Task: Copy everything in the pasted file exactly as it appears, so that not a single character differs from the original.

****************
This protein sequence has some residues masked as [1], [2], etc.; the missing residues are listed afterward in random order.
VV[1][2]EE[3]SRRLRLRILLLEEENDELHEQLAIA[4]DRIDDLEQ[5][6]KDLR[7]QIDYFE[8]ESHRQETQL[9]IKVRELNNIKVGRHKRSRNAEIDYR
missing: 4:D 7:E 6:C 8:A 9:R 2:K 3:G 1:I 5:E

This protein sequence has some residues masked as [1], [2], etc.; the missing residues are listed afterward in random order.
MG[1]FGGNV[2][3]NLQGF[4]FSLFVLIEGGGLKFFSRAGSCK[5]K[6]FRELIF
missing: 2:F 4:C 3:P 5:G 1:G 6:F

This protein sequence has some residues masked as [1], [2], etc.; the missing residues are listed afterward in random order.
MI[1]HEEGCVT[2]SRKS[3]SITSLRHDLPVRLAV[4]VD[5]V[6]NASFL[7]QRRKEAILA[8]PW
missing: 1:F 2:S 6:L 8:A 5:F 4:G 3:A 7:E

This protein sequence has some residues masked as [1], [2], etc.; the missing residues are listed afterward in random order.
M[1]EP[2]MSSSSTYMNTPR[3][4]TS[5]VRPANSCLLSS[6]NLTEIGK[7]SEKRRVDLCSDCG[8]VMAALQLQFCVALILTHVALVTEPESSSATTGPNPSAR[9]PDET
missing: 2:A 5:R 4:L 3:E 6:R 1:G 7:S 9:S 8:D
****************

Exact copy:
This protein sequence has some residues masked as [1], [2], etc.; the missing residues are listed afterward in random order.
VV[1][2]EE[3]SRRLRLRILLLEEENDELHEQLAIA[4]DRIDDLEQ[5][6]KDLR[7]QIDYFE[8]ESHRQETQL[9]IKVRELNNIKVGRHKRSRNAEIDYR
missing: 4:D 7:E 6:C 8:A 9:R 2:K 3:G 1:I 5:E

This protein sequence has some residues masked as [1], [2], etc.; the missing residues are listed afterward in random order.
MG[1]FGGNV[2][3]NLQGF[4]FSLFVLIEGGGLKFFSRAGSCK[5]K[6]FRELIF
missing: 2:F 4:C 3:P 5:G 1:G 6:F

This protein sequence has some residues masked as [1], [2], etc.; the missing residues are listed afterward in random order.
MI[1]HEEGCVT[2]SRKS[3]SITSLRHDLPVRLAV[4]VD[5]V[6]NASFL[7]QRRKEAILA[8]PW
missing: 1:F 2:S 6:L 8:A 5:F 4:G 3:A 7:E

This protein sequence has some residues masked as [1], [2], etc.; the missing residues are listed afterward in random order.
M[1]EP[2]MSSSSTYMNTPR[3][4]TS[5]VRPANSCLLSS[6]NLTEIGK[7]SEKRRVDLCSDCG[8]VMAALQLQFCVALILTHVALVTEPESSSATTGPNPSAR[9]PDET
missing: 2:A 5:R 4:L 3:E 6:R 1:G 7:S 9:S 8:D